Mobile banking gains acceptance among CFOs, survey shows

The findings suggest Standard Chartered's two new iPhone applications, one of which is said to be first to enable both cash and trade authorisation, are coming at the right time.

The success of mobile banking services for retail banking is one thing, but to replicate that on the corporate side is quite another. When chief financial officers and treasurers are questioned about the benefits of mobile technology for their business, they are typically noncommittal. Curious perhaps, but they remain unconvinced about the merits of mobile technology due to concerns over security, and are uncomfortable with the idea of authorising potentially large transactions via a small mobile device. Or so the sceptics would have us believe.

However, it turns out that a large number of CFOs and treasurers would, in fact, welcome the technology, and might even be willing to pay for it. At least, so says a new survey from banking technology firm Fundtech, in conjunction with independent research and advisory firm Aite Group.

The survey has just been announced at Sibos, the annual transaction banking conference organised by The Society for Worldwide Interbank Financial Telecommunication (Swift) held this week in Amsterdam. It found that more than two-thirds of the 300 treasurers surveyed described themselves as at least “somewhat likely” to use corporate mobile banking services, even if only to conduct basic transactions such as checking balances or transferring funds. More than 40% of respondents described themselves as either “likely” or “very likely” to do so. The survey also found that the CFOs who are most receptive to mobile technology work in middle-market firms with annual revenues of up to $10 billion.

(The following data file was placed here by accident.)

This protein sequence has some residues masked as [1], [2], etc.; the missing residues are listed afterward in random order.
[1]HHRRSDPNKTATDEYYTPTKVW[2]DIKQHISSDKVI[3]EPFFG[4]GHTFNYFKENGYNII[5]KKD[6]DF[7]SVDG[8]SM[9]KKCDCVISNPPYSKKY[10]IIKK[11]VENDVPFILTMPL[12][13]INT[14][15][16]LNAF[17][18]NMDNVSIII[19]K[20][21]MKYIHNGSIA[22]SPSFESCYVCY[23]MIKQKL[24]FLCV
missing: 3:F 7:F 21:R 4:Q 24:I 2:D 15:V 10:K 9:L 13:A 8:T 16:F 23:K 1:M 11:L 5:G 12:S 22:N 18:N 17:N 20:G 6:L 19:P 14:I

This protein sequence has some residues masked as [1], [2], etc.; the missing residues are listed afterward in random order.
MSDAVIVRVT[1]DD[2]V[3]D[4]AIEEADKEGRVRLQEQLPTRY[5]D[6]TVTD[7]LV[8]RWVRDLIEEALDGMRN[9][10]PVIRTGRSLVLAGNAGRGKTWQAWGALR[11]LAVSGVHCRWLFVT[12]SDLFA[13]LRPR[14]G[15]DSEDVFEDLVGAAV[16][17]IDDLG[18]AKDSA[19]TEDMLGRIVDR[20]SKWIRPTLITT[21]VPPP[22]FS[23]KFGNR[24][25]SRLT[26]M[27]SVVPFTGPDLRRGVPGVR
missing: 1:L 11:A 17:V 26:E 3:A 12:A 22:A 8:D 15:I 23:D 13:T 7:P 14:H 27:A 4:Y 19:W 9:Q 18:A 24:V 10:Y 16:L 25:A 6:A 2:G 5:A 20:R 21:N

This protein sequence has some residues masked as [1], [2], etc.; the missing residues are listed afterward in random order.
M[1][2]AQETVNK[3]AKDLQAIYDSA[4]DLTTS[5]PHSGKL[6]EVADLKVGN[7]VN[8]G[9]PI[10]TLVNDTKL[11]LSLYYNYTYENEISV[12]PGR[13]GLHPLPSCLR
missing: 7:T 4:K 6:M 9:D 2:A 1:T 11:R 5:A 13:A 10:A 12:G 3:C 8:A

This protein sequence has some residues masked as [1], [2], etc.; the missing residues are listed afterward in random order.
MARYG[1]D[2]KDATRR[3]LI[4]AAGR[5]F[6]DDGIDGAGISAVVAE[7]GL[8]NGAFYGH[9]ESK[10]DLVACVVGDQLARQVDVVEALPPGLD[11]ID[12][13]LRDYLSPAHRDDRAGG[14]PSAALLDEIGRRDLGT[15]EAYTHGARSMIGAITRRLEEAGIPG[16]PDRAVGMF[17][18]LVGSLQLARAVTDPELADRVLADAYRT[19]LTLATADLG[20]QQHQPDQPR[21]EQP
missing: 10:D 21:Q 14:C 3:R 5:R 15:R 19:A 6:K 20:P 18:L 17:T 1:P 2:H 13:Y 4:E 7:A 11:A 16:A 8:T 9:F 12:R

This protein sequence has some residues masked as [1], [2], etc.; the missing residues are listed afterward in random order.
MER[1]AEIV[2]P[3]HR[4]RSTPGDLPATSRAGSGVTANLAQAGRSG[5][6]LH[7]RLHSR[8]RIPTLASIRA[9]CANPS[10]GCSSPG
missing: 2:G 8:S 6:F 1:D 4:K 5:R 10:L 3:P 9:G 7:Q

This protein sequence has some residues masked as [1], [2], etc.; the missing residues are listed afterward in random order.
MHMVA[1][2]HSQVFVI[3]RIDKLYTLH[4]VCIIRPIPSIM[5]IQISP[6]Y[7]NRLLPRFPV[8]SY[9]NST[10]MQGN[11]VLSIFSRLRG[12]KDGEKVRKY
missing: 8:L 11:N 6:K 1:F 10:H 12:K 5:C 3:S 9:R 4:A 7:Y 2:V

Interestingly, over 55% expressed interest in using mobile technology to perform more advanced functions, such as approving transactions and initiating payments. And 49% of the surveyed CFOs said they would be prepared to pay for mobile cash management facilities. If true, this could mean that banks may be able to recoup some of the costs associated with the investment.

 “What was most exciting was the percentage of respondents who would pay for such a service,” Christine Barry, research director at Aite Group and author of the report, said in a statement. “In an environment where banks need to identify innovative new ways in which to attract clients, now may be the right time for banks to consider investing in mobile platforms for their corporate customers.”  

This will be welcome news for Standard Chartered Bank, which has just launched two new iPhone applications for its corporate and financial institution clients. According to the bank, its ‘Mobile Authorisation’ application is the first application for the iPhone that covers authorisation for both cash and trade. The service, which is free for customers and can be accessed through the bank’s existing Straight2Bank application, only allows the treasurer to approve or veto a transaction and cannot be used to instigate new transactions. It uses the same security precautions as found on the website, requiring identification, password and second factor authorisation.  

Meanwhile, the ‘Trade Enquiry Service’ application enables banks using Standard Chartered's letters of credit reissuance programme to get real-time information on their import documents.

“Banks are increasingly looking to programmes like ours to support their growth in Asia,” George Nast, Standard Chartered’s global head of products, transaction banking, said in a statement. “Integrating information and providing ready access to it can make the difference between a standard outsourcing arrangement and a partnership. With this application, which is an industry first, our banks have the information they need to serve their customers as if they were processing the transactions themselves, no matter where they are.”

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